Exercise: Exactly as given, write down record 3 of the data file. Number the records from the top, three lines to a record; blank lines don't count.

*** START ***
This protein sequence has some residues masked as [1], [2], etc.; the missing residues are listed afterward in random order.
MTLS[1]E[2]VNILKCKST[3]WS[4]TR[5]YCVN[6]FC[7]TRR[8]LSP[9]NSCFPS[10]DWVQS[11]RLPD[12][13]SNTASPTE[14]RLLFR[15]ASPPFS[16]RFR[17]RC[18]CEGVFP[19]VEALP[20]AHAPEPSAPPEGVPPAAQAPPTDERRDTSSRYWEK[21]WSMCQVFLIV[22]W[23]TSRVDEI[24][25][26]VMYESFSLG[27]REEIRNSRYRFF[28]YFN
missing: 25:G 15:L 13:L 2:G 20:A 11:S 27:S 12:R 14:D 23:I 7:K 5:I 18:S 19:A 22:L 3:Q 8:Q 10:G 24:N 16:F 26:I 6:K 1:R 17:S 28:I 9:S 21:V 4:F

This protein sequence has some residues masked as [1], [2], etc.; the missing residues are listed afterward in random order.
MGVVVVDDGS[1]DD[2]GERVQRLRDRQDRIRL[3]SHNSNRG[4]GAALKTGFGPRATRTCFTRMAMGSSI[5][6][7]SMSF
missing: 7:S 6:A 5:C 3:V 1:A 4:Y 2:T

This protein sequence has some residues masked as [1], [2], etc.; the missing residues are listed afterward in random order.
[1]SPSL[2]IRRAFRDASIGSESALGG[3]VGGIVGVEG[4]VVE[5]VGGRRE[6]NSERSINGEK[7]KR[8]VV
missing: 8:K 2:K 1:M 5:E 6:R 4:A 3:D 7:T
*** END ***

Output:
This protein sequence has some residues masked as [1], [2], etc.; the missing residues are listed afterward in random order.
[1]SPSL[2]IRRAFRDASIGSESALGG[3]VGGIVGVEG[4]VVE[5]VGGRRE[6]NSERSINGEK[7]KR[8]VV
missing: 8:K 2:K 1:M 5:E 6:R 4:A 3:D 7:T